While it did pass overwhelmingly, 129-31, the Arab countries voted as a bloc against it.
Only because it was submitted by Israel.
The reasons the Arabs gave for opposing it were quite funny:
RABEE JAWHARA ( Syria), making a general statement, said Israel was attempting to monopolize the Second Committee’s work by submitting draft resolutions that portrayed it as a peaceful State seeking to work within the United Nations. However, such drafts did not camouflage Israel’s human rights violations and occupation, he stressed, pointing out that, even as it submitted the text, Israel restricted any chance of entrepreneurship in the Occupied Palestinian Territory and the occupied Syrian Golan. It was guilty of several examples of policies that restricted business and economic growth in Palestine and the occupied Syrian Golan, and had continuously failed to comply with United Nations resolutions. He urged Committee members to vote against the draft so as to send a signal that Israeli must end the occupation.The fact that the Arabs would vote against it was never in doubt. Their only disagreements were what reason to give for the record.
AMER HIAL AL-HAJRI (Oman), speaking on behalf of the Arab Group, noted that the United Nations Conference on Trade and Development (UNCTAD) had shown that Israel’s occupation continued to undermine the rights of Palestinians, particularly their ability to engage in entrepreneurship. The Arab Group had proposed changes to ensure balance in the text, but had been unable to achieve that, he said. As such, it was obliged to vote against the draft resolution.
MOHAMED KHALIL HUSSEIN (Egypt) also said the text lacked balance, particularly given its focus on national policies for entrepreneurship, and did not take into account the need to create an internationally conducive climate and to establish support in that regard. A multilateral, transparent and open regime was needed, with no barriers in the way of developing countries. Finance, the transfer of technology and capacity-building must also be included, he said.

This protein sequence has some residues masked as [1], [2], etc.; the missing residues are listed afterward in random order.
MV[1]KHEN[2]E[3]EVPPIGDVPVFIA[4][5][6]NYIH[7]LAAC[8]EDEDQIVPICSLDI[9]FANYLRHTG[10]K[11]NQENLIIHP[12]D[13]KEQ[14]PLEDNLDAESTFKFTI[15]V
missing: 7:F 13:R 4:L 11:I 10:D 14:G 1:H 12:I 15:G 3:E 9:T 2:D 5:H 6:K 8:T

The draft resolution also failed to take into account the conclusions of the Economic and Social Commission for Western Asia (ESCWA) report on the condition of the Palestinian people, he continued. It showed that Israel’s occupation and blockade undermined opportunities for marketing and drained natural resources, meaning that the area lacked necessary land for production. That discouraged private investment and increased risks and production costs.
He said his delegation had tried to address the imbalances mentioned by taking part in discussions, but agreement on implementation had proven impossible because developed countries had changed their position at the last minute. The co-sponsors had ignored the UNCTAD reports, but Egypt was unable to ignore them, especially since the draft sought to promote entrepreneurship internationally, he said. As such, Egypt would vote against the draft.
Ron Prosor gave a zinger to those opposed to the resolution:
RON PROSOR ( Israel) said entrepreneurship offered developing communities the best hope for breaking the cycle of poverty. The actions of entrepreneurs had a ripple effect, unlocking minds and inspiring others to pursue their dreams. By adopting the draft resolution, the Committee was sending a clear and simple message that entrepreneurship was a primary pathway to sustainable economic growth.
He went on to say that while he had hoped for consensus, the Arab Group had been committed to voting against it even before negotiations had ended. Recalling that people in the Arab world had risen against their Governments precisely because they wanted better conditions, he said that by failing to respond, Arab Governments had “turned their backs on their own people” and sent a clear message that they cared far more about “petty politics than human prosperity”. Israel’s achievements were the result of close collaboration between business and Government, he said, adding that stability required people’s empowerment.
(While there is no written record of what changes the Arabs wanted to make to the resolution to make it more "balanced," almost certainly they wanted to hijack it and turn it into an resolution bashing Israel.)